VMware Datastore Management
From time to time, your VMware environment may run out of available datastore space. If a datastore fills up beyond 85% utilization, it can lead to VMs hanging and lock up of entire environments if not addressed. Managing the datastore before it gets to this utilization level is an important part of managing your cloud environment. When your free space is low, you have a few options.
Option 1: power down and remove VMs from your environment
If you have idle or unused VMs in your environment you can remove them to clear up space on the datastore.
Option 2: request additional datastore space
You can open a MacStadium Support ticket requesting additional space be added to your environment.
Typically storage is added in 1TB increments, but you can request other sizes as needed. Your Account Manager can discuss pricing and options with you after you open the ticket.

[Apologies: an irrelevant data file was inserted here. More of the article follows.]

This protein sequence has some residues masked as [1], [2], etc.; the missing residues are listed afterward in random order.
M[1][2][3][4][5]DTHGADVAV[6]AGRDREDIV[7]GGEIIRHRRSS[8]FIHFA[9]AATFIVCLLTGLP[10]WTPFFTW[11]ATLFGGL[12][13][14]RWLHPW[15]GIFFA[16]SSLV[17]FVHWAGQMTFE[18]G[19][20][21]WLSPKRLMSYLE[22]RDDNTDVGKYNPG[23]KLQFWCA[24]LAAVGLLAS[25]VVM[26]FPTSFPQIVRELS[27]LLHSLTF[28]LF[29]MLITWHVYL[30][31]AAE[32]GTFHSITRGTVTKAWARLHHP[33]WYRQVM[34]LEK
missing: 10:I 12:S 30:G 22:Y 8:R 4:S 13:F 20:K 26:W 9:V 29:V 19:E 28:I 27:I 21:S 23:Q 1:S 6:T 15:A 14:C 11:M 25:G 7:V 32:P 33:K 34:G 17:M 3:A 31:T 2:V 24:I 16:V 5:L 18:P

Once you have settled on the size to expand to, MacStadium Support will expand the datastore and notify you once it is complete. This is typically a non-disruptive task.
Option 3: review the datastore for any abandoned files
If you are not able to remove VMs and do not wish to expand the datastore, one of your last options is to review your datastore for any leftover files.
When you remove a VM from an environment, you have the option to Remove from Inventory and Delete From Disk. Selecting the Remove from Inventory option actually leaves the VM data files on the datastore while Delete from Disk removes them entirely.
It's possible to select Remove from Inventory and not realize these files are still on your datastore. You can review this by logging into your VMware Web Client and going to the Datastore object.
From there you can select the "Files" tab and begin navigating the datastore for any leftover files. PROCEED WITH CAUTION: Your live VMs will be listed as well as any abandoned file VMs. Deleting files that are in use could lead to corruption of your VMs. Be sure you know what you are looking at before deleting anything.
Updated over 2 years ago